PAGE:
Flexible Working Hours and Mental Health: 7 Things Young Leaders See for the Future of Work

Flexible Working Hours and Mental Health  7 Things Young Leaders See for the Future of Work  BANNER
#CtheFuture 3.0 is a survey of young leaders across the globe. This year, respondents shared their thoughts on the future of work, from wellbeing to mental health to soft skills.
September 7, 2022
Inclusive Futures
Flexible Working

In 2020, the world came to a screeching halt as a result of the pandemic. Two years down the line, we’re still feeling the ripple effects. The pandemic enduringly changed the way we live and the way we work. If we were to look for a silver lining from an event that seemed impossible to offer one, it would be a dramatic shift in our perception of what work should be. More and more people are looking for inclusive work environments, and younger generations are giving wellbeing, mental health, and work-life balance long-awaited seats at the table.

Undoubtedly, the next generation’s perceptions of current leadership and their views on the future of work can and should be the impetus for organisations to adapt and evolve, ultimately moving in time with a new normal that still hasn’t found its footing.

Each year at The Adecco Group, we survey the next generation of leaders to explore their thoughts and feelings on the future of work. #CtheFuture 3.0 is a survey of young leaders across the globe, some of whom participated in the Adecco Group’s CEO for One Month 2022 initiative. This year 1,685 respondents hailed from all corners of the globe; our top five respondents came from India, Italy, Peru, Brazil, and the UAE.

  • 76% are between the ages of 18-30

  • Over 50% are women

  • 30% are enrolled in full-time education

  • 23% are currently employed full-time

We asked these promising young leaders what they thought about the future of work and new ways of working. The survey included questions about flexible working practices, access to the labour market, and concerns about the future of work. This is what they said.

1. Soft skills aren’t going anywhere anytime soon

In 2019, 69% of respondents said soft skills were more important than hard skills for future CEOs. Three years down the line, the paradigm shift is quite clear. Our latest survey reveals that 82% of respondents believe soft skills are far more critical for future leaders.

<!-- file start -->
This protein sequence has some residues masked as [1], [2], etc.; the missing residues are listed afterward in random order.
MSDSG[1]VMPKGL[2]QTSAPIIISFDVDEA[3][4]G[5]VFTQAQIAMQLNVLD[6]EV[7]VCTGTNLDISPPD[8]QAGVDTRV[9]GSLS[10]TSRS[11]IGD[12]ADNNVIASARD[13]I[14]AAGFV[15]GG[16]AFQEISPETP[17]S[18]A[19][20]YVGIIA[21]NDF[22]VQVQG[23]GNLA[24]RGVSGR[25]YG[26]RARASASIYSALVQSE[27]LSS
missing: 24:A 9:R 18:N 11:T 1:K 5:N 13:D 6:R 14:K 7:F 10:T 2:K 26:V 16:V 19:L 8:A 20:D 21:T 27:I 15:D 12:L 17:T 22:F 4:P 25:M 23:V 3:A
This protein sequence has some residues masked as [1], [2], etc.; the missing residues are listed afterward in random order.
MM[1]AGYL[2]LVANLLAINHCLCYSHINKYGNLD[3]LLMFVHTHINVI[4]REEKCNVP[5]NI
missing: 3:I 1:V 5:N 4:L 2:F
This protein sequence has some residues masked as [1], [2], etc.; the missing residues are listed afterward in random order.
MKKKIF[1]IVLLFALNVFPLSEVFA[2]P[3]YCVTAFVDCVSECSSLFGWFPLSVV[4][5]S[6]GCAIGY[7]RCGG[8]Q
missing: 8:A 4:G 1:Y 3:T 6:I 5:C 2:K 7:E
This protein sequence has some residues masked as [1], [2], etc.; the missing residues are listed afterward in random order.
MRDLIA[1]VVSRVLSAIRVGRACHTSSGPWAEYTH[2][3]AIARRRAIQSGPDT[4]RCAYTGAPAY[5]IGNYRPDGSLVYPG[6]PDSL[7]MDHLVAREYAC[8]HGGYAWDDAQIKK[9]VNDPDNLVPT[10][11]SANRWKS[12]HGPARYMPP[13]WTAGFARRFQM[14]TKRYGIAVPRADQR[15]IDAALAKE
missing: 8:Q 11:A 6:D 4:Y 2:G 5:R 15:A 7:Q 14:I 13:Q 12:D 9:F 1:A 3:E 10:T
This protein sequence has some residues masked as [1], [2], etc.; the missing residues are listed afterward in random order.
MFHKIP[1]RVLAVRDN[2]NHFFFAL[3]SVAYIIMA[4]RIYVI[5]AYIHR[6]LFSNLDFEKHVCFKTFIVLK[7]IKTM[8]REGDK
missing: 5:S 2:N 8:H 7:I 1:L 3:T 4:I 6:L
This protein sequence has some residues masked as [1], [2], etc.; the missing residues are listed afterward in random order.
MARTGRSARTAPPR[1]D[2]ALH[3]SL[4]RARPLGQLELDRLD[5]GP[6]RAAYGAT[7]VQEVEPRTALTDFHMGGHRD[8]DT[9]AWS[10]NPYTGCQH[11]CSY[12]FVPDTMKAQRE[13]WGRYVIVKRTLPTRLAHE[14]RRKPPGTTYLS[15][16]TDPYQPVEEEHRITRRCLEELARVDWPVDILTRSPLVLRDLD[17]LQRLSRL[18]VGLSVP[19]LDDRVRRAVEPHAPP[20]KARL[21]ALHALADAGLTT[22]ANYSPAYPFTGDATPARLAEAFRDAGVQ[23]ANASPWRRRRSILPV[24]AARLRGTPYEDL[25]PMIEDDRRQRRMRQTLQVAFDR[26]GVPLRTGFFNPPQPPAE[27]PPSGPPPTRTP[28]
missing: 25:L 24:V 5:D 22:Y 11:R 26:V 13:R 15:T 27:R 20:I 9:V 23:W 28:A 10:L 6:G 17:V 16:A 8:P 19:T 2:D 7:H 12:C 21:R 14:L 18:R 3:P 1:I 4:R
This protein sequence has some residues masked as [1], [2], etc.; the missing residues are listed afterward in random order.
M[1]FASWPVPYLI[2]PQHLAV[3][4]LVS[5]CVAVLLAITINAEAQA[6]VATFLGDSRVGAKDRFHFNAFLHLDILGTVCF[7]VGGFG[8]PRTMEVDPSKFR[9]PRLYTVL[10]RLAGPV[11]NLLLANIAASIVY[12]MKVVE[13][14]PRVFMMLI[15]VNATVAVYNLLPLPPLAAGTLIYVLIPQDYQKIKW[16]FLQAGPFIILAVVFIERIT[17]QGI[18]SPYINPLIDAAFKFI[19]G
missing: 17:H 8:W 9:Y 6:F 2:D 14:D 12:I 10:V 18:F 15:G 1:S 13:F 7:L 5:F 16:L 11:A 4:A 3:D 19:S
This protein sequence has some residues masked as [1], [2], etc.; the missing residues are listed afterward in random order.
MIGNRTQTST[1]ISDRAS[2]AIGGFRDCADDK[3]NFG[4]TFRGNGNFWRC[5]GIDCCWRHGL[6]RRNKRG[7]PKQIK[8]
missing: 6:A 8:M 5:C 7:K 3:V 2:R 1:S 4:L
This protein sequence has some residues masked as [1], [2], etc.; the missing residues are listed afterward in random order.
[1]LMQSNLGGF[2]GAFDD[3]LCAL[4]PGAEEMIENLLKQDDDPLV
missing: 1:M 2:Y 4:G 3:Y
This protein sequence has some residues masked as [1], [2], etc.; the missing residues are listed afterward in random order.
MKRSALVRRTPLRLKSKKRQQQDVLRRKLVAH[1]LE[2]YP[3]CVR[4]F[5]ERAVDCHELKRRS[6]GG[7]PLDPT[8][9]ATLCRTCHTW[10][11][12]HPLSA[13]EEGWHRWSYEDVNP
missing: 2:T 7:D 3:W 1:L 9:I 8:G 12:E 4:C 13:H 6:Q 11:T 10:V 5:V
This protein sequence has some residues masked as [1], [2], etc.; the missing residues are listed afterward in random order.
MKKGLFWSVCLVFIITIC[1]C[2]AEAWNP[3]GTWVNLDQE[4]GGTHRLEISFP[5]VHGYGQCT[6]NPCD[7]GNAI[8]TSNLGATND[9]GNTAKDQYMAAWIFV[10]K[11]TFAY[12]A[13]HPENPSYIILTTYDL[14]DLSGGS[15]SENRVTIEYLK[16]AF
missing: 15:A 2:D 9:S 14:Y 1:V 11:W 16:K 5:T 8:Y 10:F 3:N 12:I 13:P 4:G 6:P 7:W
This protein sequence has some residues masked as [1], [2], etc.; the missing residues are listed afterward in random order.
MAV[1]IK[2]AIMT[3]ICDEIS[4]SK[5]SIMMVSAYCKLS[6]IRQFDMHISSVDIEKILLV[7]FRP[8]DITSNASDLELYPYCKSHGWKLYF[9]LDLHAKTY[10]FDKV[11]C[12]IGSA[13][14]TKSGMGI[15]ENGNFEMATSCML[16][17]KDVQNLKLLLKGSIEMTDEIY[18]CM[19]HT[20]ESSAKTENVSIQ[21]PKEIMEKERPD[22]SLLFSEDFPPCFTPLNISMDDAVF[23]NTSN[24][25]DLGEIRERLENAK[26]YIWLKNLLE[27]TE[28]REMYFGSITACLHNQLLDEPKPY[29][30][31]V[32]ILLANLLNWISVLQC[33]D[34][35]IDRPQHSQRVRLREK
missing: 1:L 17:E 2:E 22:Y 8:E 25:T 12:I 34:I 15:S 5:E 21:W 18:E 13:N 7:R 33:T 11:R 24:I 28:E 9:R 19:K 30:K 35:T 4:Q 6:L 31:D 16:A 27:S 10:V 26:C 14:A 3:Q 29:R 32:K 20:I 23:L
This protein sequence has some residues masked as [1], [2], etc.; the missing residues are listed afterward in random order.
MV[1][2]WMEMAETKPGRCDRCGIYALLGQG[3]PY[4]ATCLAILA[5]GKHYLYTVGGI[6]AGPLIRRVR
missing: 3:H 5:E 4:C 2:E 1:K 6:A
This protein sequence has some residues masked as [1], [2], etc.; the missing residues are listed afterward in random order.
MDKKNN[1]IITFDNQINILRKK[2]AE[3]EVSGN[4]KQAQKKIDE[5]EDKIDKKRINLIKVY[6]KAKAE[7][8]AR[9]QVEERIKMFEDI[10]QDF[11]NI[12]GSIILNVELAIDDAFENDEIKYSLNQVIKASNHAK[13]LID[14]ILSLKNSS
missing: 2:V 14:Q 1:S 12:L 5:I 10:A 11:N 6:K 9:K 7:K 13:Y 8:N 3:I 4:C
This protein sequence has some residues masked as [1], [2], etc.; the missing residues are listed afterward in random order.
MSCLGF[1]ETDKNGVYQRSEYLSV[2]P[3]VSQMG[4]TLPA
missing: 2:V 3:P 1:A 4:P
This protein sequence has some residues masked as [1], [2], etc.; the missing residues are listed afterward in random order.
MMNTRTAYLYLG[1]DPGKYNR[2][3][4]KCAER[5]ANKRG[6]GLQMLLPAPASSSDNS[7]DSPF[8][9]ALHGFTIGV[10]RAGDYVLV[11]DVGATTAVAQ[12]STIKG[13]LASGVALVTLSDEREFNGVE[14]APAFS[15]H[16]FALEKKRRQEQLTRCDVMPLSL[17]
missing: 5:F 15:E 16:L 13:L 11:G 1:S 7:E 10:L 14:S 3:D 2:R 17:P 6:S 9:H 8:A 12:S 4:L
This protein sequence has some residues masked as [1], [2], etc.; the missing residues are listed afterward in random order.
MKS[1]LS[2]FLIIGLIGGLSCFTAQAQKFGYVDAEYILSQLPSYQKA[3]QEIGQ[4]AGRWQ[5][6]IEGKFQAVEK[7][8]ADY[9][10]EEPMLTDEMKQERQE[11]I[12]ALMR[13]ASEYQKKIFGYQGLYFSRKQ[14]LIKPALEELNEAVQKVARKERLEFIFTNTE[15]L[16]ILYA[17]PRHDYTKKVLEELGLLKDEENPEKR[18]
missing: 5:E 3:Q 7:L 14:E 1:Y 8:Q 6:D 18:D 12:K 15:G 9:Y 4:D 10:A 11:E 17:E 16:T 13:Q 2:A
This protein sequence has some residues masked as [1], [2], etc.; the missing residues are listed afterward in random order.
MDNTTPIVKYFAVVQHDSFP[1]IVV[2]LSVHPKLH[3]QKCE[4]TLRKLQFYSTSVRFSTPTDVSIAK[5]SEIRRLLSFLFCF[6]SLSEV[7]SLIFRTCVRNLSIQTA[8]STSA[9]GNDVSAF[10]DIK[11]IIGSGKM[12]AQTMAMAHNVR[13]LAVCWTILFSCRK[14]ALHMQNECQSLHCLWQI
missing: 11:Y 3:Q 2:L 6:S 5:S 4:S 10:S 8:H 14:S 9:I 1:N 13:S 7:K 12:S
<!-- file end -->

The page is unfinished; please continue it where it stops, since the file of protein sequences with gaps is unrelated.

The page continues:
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2. Decision makers are in high demand

While communication, critical thinking, and emotional intelligence ranked high on the list of essential soft skills, young leaders unequivocally ranked people management and team leadership as the most important skill for future leaders to have.

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3. Higher education is losing steam

Although higher education is still in demand, a growing trend favors experience over degrees when assessing good leadership. This year, 54% of respondents said they did not believe future CEOs would need university degrees, compared to 49% last year.

4. New talent is stepping into a robust job market

Even as a worldwide pandemic raged on, new job seekers found plenty of opportunities to access a new or first job. In 2022, nearly two-thirds of respondents indicated they were able to seek new opportunities at the end of the pandemic — a nice jump from 50% who said the same during the pandemic.

From this, we can glean that organizations are prioritizing agility and flexibility to attract top talent in the toughest of times.

5. Flexible work hours are becoming the rule, not the exception

The pandemic changed every aspect of our lives, but nowhere was change more palpable than in our expressed desire for a better work-life balance.

In our current survey, 85% of respondents ranked flexible working hours as desirable/very desirable, whereas only 30% said the same of traditional 9-5 models. Many indicated that fixed-term contracts were still desirable, but the flexibility to choose their hours within these flexible contracts was even more important.

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6. Managers lead and manage remote teams effectively

With the future of work shaping up to be a hybrid model of remote work and on-site campuses, younger generations are looking for leaders who can effectively lead and manage remote teams.

When asked if current managers and CEOs were well suited to managing remote teams, 60% of respondents said yes in 2021. This year, that number inched up to 67%, a clear indication that leaders are brilliantly developing their skill sets and artfully keeping pace in a business landscape fraught with change.

7. Mental health is their biggest concern

A global pandemic was a game changer in the world of work. In the end, it pushed wellness — in all its forms — to the forefront, for workers everywhere.

Not only are younger generations pushing the envelope in diversity, equity, and inclusion, but they’re also doing the heavy lifting to strip away stigmas around mental health.

When asked about their biggest concerns about the future of work, 20% of respondents said mental health was highly important; “access to the world of work” and “pay equality” came in 2nd and 3rd, respectively, as the most important issues.